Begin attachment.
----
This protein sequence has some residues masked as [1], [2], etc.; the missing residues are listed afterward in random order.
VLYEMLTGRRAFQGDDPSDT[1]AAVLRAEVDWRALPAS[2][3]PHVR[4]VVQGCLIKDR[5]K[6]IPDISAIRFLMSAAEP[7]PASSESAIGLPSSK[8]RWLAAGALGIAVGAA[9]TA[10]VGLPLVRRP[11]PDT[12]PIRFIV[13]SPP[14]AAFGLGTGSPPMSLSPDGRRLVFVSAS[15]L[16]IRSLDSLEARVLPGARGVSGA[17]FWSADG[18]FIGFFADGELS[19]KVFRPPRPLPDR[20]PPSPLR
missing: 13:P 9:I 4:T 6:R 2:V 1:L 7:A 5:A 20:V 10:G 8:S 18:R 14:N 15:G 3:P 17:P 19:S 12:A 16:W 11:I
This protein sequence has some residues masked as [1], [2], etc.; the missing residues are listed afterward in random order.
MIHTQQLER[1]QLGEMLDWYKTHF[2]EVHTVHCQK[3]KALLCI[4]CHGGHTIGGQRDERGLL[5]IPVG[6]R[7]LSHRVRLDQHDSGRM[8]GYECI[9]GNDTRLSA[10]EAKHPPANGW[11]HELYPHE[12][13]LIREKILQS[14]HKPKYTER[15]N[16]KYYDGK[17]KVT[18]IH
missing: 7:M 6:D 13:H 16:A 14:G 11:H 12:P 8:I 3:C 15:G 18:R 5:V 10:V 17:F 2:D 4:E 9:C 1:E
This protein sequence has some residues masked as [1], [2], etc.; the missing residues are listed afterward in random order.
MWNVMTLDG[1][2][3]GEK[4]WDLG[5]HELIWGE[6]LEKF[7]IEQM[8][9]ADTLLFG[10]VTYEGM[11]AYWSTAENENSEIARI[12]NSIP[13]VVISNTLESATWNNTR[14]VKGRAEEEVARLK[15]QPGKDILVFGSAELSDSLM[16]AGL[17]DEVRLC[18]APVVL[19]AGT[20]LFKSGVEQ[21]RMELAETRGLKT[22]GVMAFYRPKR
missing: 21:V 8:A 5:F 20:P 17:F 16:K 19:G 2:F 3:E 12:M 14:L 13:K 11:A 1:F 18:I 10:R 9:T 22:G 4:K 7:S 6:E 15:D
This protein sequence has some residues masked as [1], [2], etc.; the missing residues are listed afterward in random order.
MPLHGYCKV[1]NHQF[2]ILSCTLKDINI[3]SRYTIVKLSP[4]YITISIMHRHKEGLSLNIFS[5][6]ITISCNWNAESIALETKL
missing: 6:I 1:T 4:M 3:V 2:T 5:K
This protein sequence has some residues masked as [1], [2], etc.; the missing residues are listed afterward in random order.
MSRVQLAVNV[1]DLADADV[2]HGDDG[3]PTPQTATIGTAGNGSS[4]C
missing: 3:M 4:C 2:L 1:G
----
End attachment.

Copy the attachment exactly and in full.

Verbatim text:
This protein sequence has some residues masked as [1], [2], etc.; the missing residues are listed afterward in random order.
VLYEMLTGRRAFQGDDPSDT[1]AAVLRAEVDWRALPAS[2][3]PHVR[4]VVQGCLIKDR[5]K[6]IPDISAIRFLMSAAEP[7]PASSESAIGLPSSK[8]RWLAAGALGIAVGAA[9]TA[10]VGLPLVRRP[11]PDT[12]PIRFIV[13]SPP[14]AAFGLGTGSPPMSLSPDGRRLVFVSAS[15]L[16]IRSLDSLEARVLPGARGVSGA[17]FWSADG[18]FIGFFADGELS[19]KVFRPPRPLPDR[20]PPSPLR
missing: 13:P 9:I 4:T 6:R 2:V 1:L 7:A 5:A 20:V 10:G 8:S 18:R 14:N 15:G 3:P 17:P 19:S 12:A 16:W 11:I
This protein sequence has some residues masked as [1], [2], etc.; the missing residues are listed afterward in random order.
MIHTQQLER[1]QLGEMLDWYKTHF[2]EVHTVHCQK[3]KALLCI[4]CHGGHTIGGQRDERGLL[5]IPVG[6]R[7]LSHRVRLDQHDSGRM[8]GYECI[9]GNDTRLSA[10]EAKHPPANGW[11]HELYPHE[12][13]LIREKILQS[14]HKPKYTER[15]N[16]KYYDGK[17]KVT[18]IH
missing: 7:M 6:D 13:H 16:A 14:G 11:H 12:P 8:I 3:C 15:G 18:R 5:V 10:V 17:F 2:D 4:E 9:C 1:E
This protein sequence has some residues masked as [1], [2], etc.; the missing residues are listed afterward in random order.
MWNVMTLDG[1][2][3]GEK[4]WDLG[5]HELIWGE[6]LEKF[7]IEQM[8][9]ADTLLFG[10]VTYEGM[11]AYWSTAENENSEIARI[12]NSIP[13]VVISNTLESATWNNTR[14]VKGRAEEEVARLK[15]QPGKDILVFGSAELSDSLM[16]AGL[17]DEVRLC[18]APVVL[19]AGT[20]LFKSGVEQ[21]RMELAETRGLKT[22]GVMAFYRPKR
missing: 21:V 8:A 5:F 20:P 17:F 16:K 19:G 2:F 3:E 12:M 14:L 13:K 11:A 1:F 18:I 10:R 9:T 22:G 4:K 7:S 6:E 15:D
This protein sequence has some residues masked as [1], [2], etc.; the missing residues are listed afterward in random order.
MPLHGYCKV[1]NHQF[2]ILSCTLKDINI[3]SRYTIVKLSP[4]YITISIMHRHKEGLSLNIFS[5][6]ITISCNWNAESIALETKL
missing: 6:I 1:T 4:M 3:V 2:T 5:K
This protein sequence has some residues masked as [1], [2], etc.; the missing residues are listed afterward in random order.
MSRVQLAVNV[1]DLADADV[2]HGDDG[3]PTPQTATIGTAGNGSS[4]C
missing: 3:M 4:C 2:L 1:G